Thursday, 29 October 2015
From jungle zip-lining to getting up close and personal to 19ft crocodiles: Why experiencing Costa Rica's wild side should be high on everybody's list
High above the canopy of Costa Rica's rainforest, I was ready to chicken out of the three-mile zipwire, but for the 75-year-old woman in front of me.
'You can do it,' she said in a Missouri drawl, as she clipped herself into a harness.
In less stressful circumstances I might have appreciated the perfectly formed cone of Mount Arenal belching out white plumes of sulphur and admired the jungle that rolled down to the blue shores of Lake Arenal.
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Mesmerising: See incredible sights like Mount Arenal belching out white plumes of sulphur, surrounded by lush, green jungle
Unforgettable experience: Head to the Tortuguero National Park, and stay at the Pacuare Reserve on the shores of the Caribbean
Misty landscapes: Morning sun rays filter through the rainforest in Costa Rica
Instead, I looked down on the impenetrable roof of jungle and imagined it seething with creatures of unimaginable horribleness.
As I seized the handlebars of the pulley, my hands shook like a pantomime drunk.
I arched my back, closed my eyes and thought of home. I thudded into the padding at the far end to the applause of American pensioners.
'What time's the base jumping?' asked one. I don't think she was joking.
We were in Central America to find out why Costa Rica is considered the place to go.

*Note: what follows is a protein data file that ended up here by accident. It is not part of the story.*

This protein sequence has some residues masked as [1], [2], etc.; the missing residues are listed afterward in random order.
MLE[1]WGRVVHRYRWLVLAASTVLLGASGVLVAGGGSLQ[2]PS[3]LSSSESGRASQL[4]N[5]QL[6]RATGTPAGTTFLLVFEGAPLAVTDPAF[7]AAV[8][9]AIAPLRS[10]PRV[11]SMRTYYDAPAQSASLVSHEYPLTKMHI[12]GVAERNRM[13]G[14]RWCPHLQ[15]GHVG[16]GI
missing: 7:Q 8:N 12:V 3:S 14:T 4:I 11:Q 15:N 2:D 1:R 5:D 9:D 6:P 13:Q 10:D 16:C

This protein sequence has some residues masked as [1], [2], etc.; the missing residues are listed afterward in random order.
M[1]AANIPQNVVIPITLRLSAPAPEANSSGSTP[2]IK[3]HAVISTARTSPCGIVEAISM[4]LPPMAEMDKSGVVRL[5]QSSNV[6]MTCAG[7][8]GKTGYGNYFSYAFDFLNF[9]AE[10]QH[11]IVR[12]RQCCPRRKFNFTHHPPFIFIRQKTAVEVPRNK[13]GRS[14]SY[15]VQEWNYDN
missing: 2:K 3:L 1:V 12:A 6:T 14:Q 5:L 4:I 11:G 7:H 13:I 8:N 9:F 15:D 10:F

This politically stable and famously cheerful country on the narrow isthmus that connects the two Americas is a little over twice the size of Wales.
You can surf in the Pacific then cross coast-to-coast and sun yourself in the Caribbean on the same day.
In between, there are volcanoes, cloud forests, rain forests and coffee plantations.
National parks and reserves protect a quarter of the country's biodiversity, including the biggest butterfly count in the world and more than 800 bird species, including scarlet and rare green macaws and six species of toucans, nicknamed 'flying bananas'.
After the ride over the jungle rooftop, my partner Ana and I went back to the Tabacon resort where a hot river, whose waters rise from the bowels of Mount Arenal, thunders through its shady bowers.
Costa Rica is a politically stable and famously cheerful country on the narrow isthmus that connects the two Americas is a little over twice the size of Wales
Costa Rica's national parks, including Corcovado (pictured), and reserves protect a quarter of the country's biodiversity, including the biggest butterfly count in the world and more than 800 bird species, including scarlet and rare green macaws and six species of toucans, nicknamed 'flying bananas'
Scarlet Macaws and just one of the colourful and varied animals that can be seen in the stunning Corcovado National Park
Natural plunge pools and mini waterfalls invite you to loll around in sulphurous warmth.
I ordered a frozen daiquiri and they gave me two.
We hired a 4x4, ideal for the mixture of terrain, and headed east to the Tortuguero National Park, where we stayed at the Pacuare Reserve on the shores of the Caribbean.
Pacuare is a handsome wooden house on stilts and is owned by a British couple, Hilda and John Denham.